Biodesign Happy Hour Brings Stanford and TMC Together
From finding kindred spirits in a new city to realizing you aren’t the only one who decided to take a course in 13th century medieval history, it’s always affirming knowing that you aren’t going through an experience alone. For the fellows in the inaugural class of TMC Biodesign—the Texas Medical Center’s one-year innovation fellowship that brings together talented individuals from diverse backgrounds—the opportunity to meet and mingle with the fellows from this year’s Stanford Biodesign Innovation Fellowship provided just that validation. On Tuesday, Oct. 6, the two teams came together at TMCx to share their stories, enjoy a few drinks and learn from each other’s experiences during the needs-finding process.
“It was a really incredible experience for our fellows here,” said Sandeep Burugupalli, a business analyst at TMCx who helped develop and launch TMC Biodesign. “They meet very few people who are going through the exact same process, and for them it was a way to see if they were on similar tracks throughout their respective programs. Even though all of our fellows came in knowing that our program is modeled after Stanford, it was valuable to have the ability to establish new contacts and interact with others about the process of biodesign.”
While the foundational model remains the same between the two programs—identify, invent and implement—some subtle differences emerged throughout the course of the evening.
“I didn’t know that there was a biodesign program out here, so that was incredibly exciting to discover,” said Verinique Pfiefer, a Stanford Biodesign fellow. “While this program is still in the first year, that opens up a whole host of opportunities, as you’re starting from scratch and trying to figure out the best way to do things.
“At the same time, there is some guidance with what’s worked for us at Stanford, and it’s great to hear that there’s such a different approach here,” she added. “Instead of having a completely separate phase dedicated to learning and a separate needs-screening phase, which is the way that we do it, everything is a bit more blended here. It will be interesting to see what the observations will be like and how they differ from what’s been discovered at Stanford.”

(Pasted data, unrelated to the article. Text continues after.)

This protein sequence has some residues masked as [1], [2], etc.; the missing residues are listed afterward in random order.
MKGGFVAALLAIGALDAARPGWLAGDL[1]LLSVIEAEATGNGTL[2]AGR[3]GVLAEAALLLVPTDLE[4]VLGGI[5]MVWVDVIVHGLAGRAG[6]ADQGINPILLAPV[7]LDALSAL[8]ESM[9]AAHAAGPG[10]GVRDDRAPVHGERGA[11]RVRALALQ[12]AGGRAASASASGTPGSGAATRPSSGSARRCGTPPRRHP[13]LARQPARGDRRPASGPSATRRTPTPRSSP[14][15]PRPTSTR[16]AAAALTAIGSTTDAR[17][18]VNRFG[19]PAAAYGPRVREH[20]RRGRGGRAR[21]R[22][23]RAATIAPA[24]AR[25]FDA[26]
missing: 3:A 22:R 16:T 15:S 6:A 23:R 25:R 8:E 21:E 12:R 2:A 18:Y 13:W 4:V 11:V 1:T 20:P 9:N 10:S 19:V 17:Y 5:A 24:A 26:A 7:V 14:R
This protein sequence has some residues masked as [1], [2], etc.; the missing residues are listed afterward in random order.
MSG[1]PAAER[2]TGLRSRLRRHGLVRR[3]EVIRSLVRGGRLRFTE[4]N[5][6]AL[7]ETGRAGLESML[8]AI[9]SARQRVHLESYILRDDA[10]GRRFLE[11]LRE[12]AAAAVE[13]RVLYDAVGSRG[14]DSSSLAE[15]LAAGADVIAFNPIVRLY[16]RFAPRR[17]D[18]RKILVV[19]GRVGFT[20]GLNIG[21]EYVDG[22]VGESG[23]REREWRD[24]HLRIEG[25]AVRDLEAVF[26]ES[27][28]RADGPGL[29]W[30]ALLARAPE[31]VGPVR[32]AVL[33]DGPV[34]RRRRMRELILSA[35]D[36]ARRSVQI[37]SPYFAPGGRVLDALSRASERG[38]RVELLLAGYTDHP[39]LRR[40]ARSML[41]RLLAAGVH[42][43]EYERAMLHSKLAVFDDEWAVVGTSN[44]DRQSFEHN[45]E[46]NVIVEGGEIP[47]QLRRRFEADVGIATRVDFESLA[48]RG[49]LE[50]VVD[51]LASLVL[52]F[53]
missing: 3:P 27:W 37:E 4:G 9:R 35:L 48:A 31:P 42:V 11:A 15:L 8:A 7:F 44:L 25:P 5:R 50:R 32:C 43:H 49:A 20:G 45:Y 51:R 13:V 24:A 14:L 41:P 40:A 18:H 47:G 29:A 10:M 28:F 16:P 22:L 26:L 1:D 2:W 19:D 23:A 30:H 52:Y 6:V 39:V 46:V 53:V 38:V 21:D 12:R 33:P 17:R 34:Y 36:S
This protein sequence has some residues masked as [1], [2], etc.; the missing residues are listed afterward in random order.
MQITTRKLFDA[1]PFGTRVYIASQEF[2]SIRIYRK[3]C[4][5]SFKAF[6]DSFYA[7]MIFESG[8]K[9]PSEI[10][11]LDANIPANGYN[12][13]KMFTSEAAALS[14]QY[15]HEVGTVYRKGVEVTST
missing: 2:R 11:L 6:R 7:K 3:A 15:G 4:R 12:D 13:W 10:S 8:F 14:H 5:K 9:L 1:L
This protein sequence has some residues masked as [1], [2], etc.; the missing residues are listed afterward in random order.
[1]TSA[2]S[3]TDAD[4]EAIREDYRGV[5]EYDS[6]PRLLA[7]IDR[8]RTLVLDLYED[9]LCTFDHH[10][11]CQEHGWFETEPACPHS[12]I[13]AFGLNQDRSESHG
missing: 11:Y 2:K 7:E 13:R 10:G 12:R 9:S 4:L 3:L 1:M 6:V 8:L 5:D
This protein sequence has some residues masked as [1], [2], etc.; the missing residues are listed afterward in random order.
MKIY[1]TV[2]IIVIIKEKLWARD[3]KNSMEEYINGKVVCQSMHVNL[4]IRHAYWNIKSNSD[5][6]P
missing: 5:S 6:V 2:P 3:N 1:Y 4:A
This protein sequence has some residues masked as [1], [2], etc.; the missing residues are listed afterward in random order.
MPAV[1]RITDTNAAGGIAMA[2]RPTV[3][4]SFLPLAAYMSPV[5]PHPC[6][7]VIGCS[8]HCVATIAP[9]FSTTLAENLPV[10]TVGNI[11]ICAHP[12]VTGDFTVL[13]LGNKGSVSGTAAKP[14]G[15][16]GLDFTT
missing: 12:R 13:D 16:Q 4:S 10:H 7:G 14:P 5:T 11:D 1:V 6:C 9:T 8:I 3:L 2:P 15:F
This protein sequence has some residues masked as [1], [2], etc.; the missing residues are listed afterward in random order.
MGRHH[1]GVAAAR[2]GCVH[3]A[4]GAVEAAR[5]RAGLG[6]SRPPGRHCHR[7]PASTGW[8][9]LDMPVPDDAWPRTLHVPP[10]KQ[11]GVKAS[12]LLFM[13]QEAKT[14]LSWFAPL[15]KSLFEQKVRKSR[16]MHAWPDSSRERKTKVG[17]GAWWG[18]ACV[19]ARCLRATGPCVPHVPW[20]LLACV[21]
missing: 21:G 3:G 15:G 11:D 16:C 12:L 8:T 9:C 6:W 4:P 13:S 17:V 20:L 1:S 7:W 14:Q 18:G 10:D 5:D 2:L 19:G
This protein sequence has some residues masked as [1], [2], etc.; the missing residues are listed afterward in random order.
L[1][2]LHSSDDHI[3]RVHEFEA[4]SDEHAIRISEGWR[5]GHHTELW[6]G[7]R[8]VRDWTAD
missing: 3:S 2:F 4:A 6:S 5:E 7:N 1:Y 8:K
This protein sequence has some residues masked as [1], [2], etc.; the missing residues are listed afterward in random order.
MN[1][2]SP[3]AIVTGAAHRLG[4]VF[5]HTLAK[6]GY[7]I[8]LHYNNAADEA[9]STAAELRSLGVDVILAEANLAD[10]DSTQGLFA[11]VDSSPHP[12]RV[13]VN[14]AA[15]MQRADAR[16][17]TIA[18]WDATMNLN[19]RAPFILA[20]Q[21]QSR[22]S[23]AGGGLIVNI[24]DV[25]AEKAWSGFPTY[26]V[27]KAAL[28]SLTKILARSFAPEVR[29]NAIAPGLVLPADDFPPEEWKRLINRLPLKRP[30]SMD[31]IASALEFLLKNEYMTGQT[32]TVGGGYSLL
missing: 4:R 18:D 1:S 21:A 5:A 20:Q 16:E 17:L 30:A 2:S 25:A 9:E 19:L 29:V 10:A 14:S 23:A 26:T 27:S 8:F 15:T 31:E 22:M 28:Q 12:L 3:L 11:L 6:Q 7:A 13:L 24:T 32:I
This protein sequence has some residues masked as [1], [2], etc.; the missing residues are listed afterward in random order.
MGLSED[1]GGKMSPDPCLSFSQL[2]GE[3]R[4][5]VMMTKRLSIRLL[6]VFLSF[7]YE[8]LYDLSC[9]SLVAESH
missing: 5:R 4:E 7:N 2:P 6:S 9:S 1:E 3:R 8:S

The fortuitous meeting that brought a little bit of the West Coast to Houston was an outgrowth of a longstanding peer relationship between Stanford Children’s Health and Texas Children’s Hospital maternal fetal medicine surgeons. Together, they’re looking at how to solve some of the harder-to-reach problems in minimally invasive and in-utero surgery.
“The Stanford Biodesign program is tied into a lot of their efforts, so those are resources that we’re engaging,” noted James Hury, director of financial services at Texas Children’s Hospital. “The fellows are here for four days, and in that time they’ve been meeting with our surgeons and department heads specializing in reproductive health, maternal fetal medicine, and labor and delivery, really hoping to identify areas of opportunity along that spectrum.
“The sharing process is a learning process,” he added. “We show them all of our pain points, they look for the best opportunity areas, and we work together to build those points into the future. We also get a glimpse of their process, and at the end of the day, we all look at the same thing as many of the biodesign fellows. It’s all about trying to prioritize problems.”